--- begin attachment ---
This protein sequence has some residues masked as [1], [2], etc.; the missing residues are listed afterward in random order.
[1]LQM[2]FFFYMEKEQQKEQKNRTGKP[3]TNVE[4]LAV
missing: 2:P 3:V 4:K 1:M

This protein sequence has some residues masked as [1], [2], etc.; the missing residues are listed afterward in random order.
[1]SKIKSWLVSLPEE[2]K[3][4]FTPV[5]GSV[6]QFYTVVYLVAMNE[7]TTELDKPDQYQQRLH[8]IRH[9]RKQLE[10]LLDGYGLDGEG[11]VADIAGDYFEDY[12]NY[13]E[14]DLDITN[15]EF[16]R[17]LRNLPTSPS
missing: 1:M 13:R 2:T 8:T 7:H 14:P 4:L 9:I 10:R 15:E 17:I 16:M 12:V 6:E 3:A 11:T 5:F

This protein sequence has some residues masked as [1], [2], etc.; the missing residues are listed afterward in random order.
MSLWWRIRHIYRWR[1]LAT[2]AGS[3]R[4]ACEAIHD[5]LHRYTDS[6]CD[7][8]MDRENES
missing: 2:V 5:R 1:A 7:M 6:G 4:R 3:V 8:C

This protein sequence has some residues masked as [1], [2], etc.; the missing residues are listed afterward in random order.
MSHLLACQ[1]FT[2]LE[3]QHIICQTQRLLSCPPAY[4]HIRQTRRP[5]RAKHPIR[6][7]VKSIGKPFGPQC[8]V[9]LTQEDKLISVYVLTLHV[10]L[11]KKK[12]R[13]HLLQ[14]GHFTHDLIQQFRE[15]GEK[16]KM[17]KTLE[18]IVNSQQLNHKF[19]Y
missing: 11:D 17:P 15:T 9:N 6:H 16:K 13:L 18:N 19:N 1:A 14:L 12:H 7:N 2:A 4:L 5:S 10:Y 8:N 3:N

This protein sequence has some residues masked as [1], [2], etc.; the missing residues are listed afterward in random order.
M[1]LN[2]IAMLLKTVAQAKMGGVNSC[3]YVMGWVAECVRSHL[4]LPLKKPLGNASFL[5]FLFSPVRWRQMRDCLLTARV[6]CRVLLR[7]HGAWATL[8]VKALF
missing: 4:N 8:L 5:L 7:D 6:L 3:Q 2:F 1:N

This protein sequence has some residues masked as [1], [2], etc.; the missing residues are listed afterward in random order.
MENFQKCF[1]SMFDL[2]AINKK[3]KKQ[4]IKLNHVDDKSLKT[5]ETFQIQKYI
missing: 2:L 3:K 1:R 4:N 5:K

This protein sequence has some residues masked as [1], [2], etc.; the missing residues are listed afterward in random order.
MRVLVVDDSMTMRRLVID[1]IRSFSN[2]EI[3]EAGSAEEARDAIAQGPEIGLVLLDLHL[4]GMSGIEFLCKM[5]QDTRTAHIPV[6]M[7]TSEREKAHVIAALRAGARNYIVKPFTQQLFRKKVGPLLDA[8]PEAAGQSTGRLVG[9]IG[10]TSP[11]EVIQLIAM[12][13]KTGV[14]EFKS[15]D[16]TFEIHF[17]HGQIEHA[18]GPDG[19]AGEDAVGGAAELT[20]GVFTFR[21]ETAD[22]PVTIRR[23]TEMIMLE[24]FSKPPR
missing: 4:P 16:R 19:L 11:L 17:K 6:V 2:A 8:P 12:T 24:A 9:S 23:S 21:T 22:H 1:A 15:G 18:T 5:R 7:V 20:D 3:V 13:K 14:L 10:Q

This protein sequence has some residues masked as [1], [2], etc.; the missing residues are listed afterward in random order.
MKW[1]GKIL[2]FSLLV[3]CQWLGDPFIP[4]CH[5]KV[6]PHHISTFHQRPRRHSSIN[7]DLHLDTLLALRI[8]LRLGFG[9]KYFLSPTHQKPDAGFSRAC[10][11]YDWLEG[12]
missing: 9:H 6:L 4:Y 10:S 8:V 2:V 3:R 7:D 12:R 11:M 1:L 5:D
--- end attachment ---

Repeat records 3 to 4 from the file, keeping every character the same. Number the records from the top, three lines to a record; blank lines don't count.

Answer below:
This protein sequence has some residues masked as [1], [2], etc.; the missing residues are listed afterward in random order.
MSLWWRIRHIYRWR[1]LAT[2]AGS[3]R[4]ACEAIHD[5]LHRYTDS[6]CD[7][8]MDRENES
missing: 2:V 5:R 1:A 7:M 6:G 4:R 3:V 8:C

This protein sequence has some residues masked as [1], [2], etc.; the missing residues are listed afterward in random order.
MSHLLACQ[1]FT[2]LE[3]QHIICQTQRLLSCPPAY[4]HIRQTRRP[5]RAKHPIR[6][7]VKSIGKPFGPQC[8]V[9]LTQEDKLISVYVLTLHV[10]L[11]KKK[12]R[13]HLLQ[14]GHFTHDLIQQFRE[15]GEK[16]KM[17]KTLE[18]IVNSQQLNHKF[19]Y
missing: 11:D 17:P 15:T 9:N 6:H 16:K 13:L 18:N 19:N 1:A 14:L 12:H 7:N 2:A 4:L 5:S 10:Y 8:N 3:N